In early April, the Fruit Logistica event was held in Berlin after missing a year due to COVID and had been put back from its normal time of February to April.
This is a flagship event in the international produce calendar, with some 80,000 normally attending, from over 130 countries and 3,500 exhibitors from across the supply chain.
There seemed to be good deal of debate before the event as to how many would be there this year.
Would COVID still act as a disincentive to go? Has the ability to talk to customers, supply chain contacts and colleagues remotely in the last 2 years meant that people felt it was not necessary to meet in person? Or would the cost of attending, in what are clearly tough times in the produce world, mean that some would stay away? Some of all these factors were evidently at play.
While overall numbers were down, there were still some 40,000 people attending from all around the world. We were kept suitably busy for the full three days. Many of the people we met seemed just glad to be “out and about” again after a prolonged period of being “locked down”.
The following three issues seemed to be “top of mind” for most the people, we spoke to, regardless of where they came from:
• The situation in the Ukraine: producers, not least in Latin America and South Africa, are concerned about the closure of the Russian and Ukrainian markets and the impact this will have on their exports. There are ways still into these markets, via countries such as Turkey, but it will almost inevitably lead to downward pressure on prices or diverting produce to other international markets at short notice
• Soaring input costs: there is a danger that markets around the world get over supplied with consequences for prices at a time when all input costs are soaring, be it for transport, packaging, labor or energy. There are clearly still big issues with the cost, timing, reliability and availability of international shipping. This is putting extreme pressure on producers/exporters all around the world and then onwards into the distribution chain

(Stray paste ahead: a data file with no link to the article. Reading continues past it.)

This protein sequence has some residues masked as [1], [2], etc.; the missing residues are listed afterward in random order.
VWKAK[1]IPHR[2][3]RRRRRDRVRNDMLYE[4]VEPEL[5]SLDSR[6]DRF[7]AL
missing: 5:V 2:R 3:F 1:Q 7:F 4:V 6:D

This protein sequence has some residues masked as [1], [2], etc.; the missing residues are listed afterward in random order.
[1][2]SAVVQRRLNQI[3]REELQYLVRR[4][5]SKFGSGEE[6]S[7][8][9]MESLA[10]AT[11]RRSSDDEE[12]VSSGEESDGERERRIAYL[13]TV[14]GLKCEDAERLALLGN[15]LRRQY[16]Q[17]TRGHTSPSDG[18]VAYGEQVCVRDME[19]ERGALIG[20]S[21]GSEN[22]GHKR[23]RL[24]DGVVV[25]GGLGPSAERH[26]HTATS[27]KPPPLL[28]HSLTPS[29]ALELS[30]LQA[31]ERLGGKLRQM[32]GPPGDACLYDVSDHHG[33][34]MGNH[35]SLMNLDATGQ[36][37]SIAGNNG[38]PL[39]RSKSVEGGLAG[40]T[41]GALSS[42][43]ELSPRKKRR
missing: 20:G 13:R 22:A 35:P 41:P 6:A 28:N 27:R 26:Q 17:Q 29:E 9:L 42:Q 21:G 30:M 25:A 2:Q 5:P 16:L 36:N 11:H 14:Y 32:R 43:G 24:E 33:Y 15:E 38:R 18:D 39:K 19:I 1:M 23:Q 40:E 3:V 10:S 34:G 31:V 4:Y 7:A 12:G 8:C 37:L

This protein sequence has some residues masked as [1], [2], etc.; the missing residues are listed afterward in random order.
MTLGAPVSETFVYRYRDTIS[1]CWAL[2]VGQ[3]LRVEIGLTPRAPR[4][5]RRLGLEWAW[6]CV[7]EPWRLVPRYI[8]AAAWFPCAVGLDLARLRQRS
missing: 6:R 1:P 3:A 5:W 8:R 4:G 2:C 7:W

• The need for good sustainability credentials: this is a huge global issue and impacts on all farms, packers and exporters/importers alike. Sustainability in produce can cover anything from reducing pesticide usage and selling more via more localized supply chains, the whole issue of water usage and the recycling of packaging. It can be responsible employment of labor, reducing airfreighted produce, increased use of renewable energy, growing on a more seasonal basis and reducing food waste in the supply chain.
The pressure for changes in the way produce is grown and then distributed, be it close to home or to the other side of the world, is not going to go away. It will only intensify from a plethora of sources, including governments, major customers at the point of sale, NGOs and consumers themselves.
Horticulture has a major role all around the world in developing a more sustainable supply chain and there seems no point in looking over the fence at dairy and beef farms, as examples, and saying, well, you’re the problem and we in the produce sector, are not….
Returning home from Fruit Logistica, often tired – but happy, you are left with a sense that with all these factors at play we really are at the point where a fundamental re-think is required on how the supply chain looks going forward.
It was great to see so many of the people we know and have worked with in the past (and hope to work for again in the future too!).
While the numbers attending in 2022 were down on the past, it is still a “must attend” event for any serious organization in the international fresh produce world.
On a final point, what a joy to finally see the new Brandenburg Airport finally in operation – a big change from the likes of Tegel – wunderbar!